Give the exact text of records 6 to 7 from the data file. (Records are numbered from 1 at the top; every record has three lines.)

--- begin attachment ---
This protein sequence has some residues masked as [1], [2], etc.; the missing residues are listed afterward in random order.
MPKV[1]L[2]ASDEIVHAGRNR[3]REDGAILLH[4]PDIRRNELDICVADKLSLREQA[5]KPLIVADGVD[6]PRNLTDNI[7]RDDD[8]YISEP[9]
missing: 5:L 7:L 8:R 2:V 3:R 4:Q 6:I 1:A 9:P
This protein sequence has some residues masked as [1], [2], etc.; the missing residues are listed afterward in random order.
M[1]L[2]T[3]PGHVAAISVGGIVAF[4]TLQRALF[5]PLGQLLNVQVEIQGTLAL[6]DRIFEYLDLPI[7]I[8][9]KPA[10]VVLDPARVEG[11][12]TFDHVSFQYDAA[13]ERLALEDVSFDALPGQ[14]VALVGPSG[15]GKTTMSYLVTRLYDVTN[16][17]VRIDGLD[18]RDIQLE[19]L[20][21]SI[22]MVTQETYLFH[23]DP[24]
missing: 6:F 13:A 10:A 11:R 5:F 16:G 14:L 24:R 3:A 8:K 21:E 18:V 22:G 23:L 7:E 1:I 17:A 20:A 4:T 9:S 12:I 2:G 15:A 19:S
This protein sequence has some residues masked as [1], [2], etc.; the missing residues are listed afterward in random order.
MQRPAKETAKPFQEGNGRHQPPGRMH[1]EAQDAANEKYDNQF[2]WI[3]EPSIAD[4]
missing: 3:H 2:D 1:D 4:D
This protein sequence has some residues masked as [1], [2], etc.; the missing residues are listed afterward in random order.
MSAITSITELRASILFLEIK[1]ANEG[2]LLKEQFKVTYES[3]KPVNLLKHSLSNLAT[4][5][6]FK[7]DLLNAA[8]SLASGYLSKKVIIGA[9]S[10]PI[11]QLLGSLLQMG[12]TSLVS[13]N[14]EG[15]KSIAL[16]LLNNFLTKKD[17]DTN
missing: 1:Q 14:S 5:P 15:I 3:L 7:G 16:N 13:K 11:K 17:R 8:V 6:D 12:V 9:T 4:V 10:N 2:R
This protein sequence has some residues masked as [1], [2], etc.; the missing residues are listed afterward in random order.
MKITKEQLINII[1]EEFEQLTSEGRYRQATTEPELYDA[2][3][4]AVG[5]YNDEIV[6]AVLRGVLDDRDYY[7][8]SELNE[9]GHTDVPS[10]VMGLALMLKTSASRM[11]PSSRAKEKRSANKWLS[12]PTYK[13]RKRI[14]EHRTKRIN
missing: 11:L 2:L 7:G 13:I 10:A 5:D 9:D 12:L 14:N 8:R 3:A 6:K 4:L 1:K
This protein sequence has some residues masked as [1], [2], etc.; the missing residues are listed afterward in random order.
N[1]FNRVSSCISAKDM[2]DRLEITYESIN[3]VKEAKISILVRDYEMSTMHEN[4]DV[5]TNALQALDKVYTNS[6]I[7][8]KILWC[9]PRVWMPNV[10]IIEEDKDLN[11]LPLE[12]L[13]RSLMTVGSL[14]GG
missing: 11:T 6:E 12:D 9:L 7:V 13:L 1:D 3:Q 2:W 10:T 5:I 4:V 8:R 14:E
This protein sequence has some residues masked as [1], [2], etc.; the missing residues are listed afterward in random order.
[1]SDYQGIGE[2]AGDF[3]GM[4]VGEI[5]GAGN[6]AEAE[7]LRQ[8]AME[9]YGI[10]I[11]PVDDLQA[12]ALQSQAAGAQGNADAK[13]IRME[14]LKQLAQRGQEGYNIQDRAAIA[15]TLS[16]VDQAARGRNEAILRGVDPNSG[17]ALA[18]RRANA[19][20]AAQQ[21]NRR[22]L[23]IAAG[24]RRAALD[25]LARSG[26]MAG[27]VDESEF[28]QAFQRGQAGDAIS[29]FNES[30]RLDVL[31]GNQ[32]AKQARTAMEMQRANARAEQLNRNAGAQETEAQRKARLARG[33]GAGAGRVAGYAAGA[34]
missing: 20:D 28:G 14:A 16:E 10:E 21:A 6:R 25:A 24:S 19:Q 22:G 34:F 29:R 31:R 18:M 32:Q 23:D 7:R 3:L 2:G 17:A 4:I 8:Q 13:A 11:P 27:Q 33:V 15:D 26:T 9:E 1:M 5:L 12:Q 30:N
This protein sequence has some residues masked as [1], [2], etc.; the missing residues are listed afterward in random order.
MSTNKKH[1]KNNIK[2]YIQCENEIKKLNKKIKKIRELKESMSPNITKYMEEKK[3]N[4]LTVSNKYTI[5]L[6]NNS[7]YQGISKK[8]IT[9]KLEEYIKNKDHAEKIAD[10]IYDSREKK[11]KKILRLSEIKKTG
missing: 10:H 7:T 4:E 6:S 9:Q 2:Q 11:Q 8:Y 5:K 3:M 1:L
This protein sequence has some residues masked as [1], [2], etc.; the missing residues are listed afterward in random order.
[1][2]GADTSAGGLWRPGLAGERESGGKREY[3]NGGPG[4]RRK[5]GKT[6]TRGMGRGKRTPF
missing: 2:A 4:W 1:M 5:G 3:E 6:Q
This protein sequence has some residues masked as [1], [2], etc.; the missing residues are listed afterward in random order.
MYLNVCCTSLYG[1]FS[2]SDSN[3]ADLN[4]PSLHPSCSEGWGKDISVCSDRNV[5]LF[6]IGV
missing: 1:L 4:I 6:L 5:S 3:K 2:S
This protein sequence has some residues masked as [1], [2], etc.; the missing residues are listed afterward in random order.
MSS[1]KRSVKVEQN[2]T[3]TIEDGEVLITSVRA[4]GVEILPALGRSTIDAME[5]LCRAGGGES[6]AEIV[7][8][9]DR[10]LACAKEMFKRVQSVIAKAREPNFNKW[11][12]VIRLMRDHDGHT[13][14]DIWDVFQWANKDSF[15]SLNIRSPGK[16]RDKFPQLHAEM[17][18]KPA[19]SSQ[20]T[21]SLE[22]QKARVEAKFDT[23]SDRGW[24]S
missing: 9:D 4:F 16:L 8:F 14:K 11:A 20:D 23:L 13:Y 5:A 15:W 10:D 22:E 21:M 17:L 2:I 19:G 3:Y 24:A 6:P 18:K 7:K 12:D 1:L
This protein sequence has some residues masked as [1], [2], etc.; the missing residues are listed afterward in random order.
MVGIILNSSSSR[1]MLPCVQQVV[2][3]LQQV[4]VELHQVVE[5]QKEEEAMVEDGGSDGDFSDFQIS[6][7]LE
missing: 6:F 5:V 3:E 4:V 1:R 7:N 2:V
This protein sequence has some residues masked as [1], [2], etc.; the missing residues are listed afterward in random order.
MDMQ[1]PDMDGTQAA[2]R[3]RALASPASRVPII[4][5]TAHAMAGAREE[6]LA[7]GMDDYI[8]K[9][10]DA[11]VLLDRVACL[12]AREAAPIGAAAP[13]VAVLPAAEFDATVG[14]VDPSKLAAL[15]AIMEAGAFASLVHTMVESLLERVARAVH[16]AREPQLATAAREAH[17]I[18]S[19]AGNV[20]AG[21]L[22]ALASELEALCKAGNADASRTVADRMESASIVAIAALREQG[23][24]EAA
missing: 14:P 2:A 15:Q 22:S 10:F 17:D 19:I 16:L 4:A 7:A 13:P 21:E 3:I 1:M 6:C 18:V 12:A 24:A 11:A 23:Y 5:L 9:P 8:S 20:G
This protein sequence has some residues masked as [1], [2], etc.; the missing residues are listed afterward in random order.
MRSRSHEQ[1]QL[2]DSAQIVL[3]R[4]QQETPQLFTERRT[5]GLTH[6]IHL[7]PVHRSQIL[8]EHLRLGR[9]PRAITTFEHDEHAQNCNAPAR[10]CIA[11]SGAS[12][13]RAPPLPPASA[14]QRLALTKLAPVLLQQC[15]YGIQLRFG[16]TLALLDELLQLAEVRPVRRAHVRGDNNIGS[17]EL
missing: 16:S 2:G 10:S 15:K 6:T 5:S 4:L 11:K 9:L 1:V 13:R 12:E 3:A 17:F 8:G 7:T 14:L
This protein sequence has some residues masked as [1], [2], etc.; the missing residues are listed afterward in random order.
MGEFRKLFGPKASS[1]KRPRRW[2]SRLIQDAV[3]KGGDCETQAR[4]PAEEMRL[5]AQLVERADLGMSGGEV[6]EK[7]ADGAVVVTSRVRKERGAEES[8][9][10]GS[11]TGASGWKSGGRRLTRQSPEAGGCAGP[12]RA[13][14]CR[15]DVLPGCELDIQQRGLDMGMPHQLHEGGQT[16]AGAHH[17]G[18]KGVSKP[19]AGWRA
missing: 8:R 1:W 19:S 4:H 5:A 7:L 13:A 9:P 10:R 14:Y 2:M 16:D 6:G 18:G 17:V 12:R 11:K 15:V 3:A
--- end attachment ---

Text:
This protein sequence has some residues masked as [1], [2], etc.; the missing residues are listed afterward in random order.
N[1]FNRVSSCISAKDM[2]DRLEITYESIN[3]VKEAKISILVRDYEMSTMHEN[4]DV[5]TNALQALDKVYTNS[6]I[7][8]KILWC[9]PRVWMPNV[10]IIEEDKDLN[11]LPLE[12]L[13]RSLMTVGSL[14]GG
missing: 11:T 6:E 12:D 9:L 7:V 13:L 1:D 3:Q 2:W 10:T 5:I 4:V 8:R 14:E
This protein sequence has some residues masked as [1], [2], etc.; the missing residues are listed afterward in random order.
[1]SDYQGIGE[2]AGDF[3]GM[4]VGEI[5]GAGN[6]AEAE[7]LRQ[8]AME[9]YGI[10]I[11]PVDDLQA[12]ALQSQAAGAQGNADAK[13]IRME[14]LKQLAQRGQEGYNIQDRAAIA[15]TLS[16]VDQAARGRNEAILRGVDPNSG[17]ALA[18]RRANA[19][20]AAQQ[21]NRR[22]L[23]IAAG[24]RRAALD[25]LARSG[26]MAG[27]VDESEF[28]QAFQRGQAGDAIS[29]FNES[30]RLDVL[31]GNQ[32]AKQARTAMEMQRANARAEQLNRNAGAQETEAQRKARLARG[33]GAGAGRVAGYAAGA[34]
missing: 20:D 28:G 14:A 16:E 10:E 21:A 6:R 25:A 24:S 19:Q 22:G 34:F 29:R 31:R 18:M 32:Q 23:D 7:R 3:L 2:G 17:A 4:I 8:Q 13:A 11:P 27:Q 33:V 15:D 26:T 9:E 1:M 5:L 12:Q 30:N